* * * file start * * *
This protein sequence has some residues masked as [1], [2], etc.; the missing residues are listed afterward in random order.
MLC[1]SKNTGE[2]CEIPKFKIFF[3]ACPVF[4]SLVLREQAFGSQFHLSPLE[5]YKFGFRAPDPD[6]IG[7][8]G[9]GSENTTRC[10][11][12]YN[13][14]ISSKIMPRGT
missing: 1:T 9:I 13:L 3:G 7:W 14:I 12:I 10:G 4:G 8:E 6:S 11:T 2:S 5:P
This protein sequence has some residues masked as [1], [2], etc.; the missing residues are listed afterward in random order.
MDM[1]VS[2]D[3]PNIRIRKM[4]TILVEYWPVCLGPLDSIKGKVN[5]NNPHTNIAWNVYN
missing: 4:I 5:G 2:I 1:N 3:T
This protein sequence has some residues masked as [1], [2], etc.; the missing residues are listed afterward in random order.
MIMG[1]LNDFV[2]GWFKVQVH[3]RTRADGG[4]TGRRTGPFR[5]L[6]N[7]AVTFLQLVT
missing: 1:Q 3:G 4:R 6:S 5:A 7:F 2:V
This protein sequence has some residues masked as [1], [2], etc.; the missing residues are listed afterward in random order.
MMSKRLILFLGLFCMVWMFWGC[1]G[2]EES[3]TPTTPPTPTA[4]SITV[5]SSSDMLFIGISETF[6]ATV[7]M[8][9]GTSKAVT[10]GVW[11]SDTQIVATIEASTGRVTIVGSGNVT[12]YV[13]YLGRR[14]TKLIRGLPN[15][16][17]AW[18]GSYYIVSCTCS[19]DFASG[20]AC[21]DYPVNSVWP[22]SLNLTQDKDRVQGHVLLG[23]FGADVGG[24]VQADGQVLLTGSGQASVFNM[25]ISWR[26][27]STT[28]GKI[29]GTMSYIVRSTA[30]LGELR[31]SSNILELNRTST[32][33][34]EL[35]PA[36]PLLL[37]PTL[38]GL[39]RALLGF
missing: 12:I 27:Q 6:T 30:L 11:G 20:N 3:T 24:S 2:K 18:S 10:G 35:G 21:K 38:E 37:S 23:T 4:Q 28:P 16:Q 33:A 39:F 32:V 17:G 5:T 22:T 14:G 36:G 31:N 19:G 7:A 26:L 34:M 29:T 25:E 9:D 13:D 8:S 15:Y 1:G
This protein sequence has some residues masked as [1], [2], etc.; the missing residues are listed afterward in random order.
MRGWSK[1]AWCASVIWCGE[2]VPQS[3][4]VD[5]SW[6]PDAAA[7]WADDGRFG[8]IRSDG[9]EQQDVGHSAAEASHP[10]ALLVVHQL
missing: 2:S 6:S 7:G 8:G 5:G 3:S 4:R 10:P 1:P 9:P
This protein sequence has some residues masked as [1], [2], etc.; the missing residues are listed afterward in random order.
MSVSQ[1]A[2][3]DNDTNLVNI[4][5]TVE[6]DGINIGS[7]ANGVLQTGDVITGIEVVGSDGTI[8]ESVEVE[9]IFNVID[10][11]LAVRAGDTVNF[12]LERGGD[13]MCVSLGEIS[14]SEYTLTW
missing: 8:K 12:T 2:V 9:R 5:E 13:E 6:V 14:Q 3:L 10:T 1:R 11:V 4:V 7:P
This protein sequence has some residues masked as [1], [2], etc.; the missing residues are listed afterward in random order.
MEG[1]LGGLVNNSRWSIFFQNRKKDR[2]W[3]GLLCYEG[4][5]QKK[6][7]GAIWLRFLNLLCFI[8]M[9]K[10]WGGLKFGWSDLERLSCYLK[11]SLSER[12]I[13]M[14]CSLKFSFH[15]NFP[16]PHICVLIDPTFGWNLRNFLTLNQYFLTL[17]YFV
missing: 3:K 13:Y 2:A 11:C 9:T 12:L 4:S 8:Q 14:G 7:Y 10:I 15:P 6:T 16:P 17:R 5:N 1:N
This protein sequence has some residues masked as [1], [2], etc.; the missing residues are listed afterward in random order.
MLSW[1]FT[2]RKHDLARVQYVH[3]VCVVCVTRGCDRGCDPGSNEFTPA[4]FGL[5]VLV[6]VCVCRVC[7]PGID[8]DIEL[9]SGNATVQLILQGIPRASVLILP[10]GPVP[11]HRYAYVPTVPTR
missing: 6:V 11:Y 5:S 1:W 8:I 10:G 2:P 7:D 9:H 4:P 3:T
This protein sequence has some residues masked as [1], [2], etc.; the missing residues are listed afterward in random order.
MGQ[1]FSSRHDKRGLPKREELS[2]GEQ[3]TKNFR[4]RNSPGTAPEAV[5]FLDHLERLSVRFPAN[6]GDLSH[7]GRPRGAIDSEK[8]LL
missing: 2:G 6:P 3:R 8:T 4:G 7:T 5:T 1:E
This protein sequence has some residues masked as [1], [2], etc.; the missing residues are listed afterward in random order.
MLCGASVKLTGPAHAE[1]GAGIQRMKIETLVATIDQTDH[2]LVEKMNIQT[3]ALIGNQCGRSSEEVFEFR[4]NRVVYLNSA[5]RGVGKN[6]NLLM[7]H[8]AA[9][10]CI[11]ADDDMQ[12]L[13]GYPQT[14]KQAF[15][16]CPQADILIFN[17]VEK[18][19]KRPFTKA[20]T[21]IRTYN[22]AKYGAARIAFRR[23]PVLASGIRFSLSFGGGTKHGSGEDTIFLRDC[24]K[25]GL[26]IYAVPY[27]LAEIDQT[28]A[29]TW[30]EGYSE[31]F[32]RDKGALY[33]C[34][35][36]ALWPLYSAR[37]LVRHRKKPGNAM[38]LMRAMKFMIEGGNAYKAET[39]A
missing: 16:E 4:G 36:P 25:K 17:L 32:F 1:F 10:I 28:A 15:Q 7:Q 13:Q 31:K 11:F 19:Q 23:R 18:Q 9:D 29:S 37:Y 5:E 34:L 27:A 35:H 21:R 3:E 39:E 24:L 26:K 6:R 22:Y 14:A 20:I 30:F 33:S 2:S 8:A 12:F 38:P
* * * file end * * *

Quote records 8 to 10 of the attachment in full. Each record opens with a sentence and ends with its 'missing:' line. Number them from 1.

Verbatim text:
This protein sequence has some residues masked as [1], [2], etc.; the missing residues are listed afterward in random order.
MLSW[1]FT[2]RKHDLARVQYVH[3]VCVVCVTRGCDRGCDPGSNEFTPA[4]FGL[5]VLV[6]VCVCRVC[7]PGID[8]DIEL[9]SGNATVQLILQGIPRASVLILP[10]GPVP[11]HRYAYVPTVPTR
missing: 6:V 11:Y 5:S 1:W 8:I 10:G 2:P 7:D 9:H 4:P 3:T
This protein sequence has some residues masked as [1], [2], etc.; the missing residues are listed afterward in random order.
MGQ[1]FSSRHDKRGLPKREELS[2]GEQ[3]TKNFR[4]RNSPGTAPEAV[5]FLDHLERLSVRFPAN[6]GDLSH[7]GRPRGAIDSEK[8]LL
missing: 2:G 6:P 3:R 8:T 4:G 7:T 5:T 1:E
This protein sequence has some residues masked as [1], [2], etc.; the missing residues are listed afterward in random order.
MLCGASVKLTGPAHAE[1]GAGIQRMKIETLVATIDQTDH[2]LVEKMNIQT[3]ALIGNQCGRSSEEVFEFR[4]NRVVYLNSA[5]RGVGKN[6]NLLM[7]H[8]AA[9][10]CI[11]ADDDMQ[12]L[13]GYPQT[14]KQAF[15][16]CPQADILIFN[17]VEK[18][19]KRPFTKA[20]T[21]IRTYN[22]AKYGAARIAFRR[23]PVLASGIRFSLSFGGGTKHGSGEDTIFLRDC[24]K[25]GL[26]IYAVPY[27]LAEIDQT[28]A[29]TW[30]EGYSE[31]F[32]RDKGALY[33]C[34][35][36]ALWPLYSAR[37]LVRHRKKPGNAM[38]LMRAMKFMIEGGNAYKAET[39]A
missing: 16:E 4:G 36:P 25:K 17:L 32:F 1:F 10:I 28:A 15:Q 7:Q 13:Q 31:K 11:F 19:Q 23:R 18:Q 9:D 29:S 37:Y 5:E 34:L 27:A 35:H 21:R 3:E 39:E 24:L 26:K 6:R 22:Y 14:A 20:I 30:F 33:S 2:S 8:A 12:F 38:P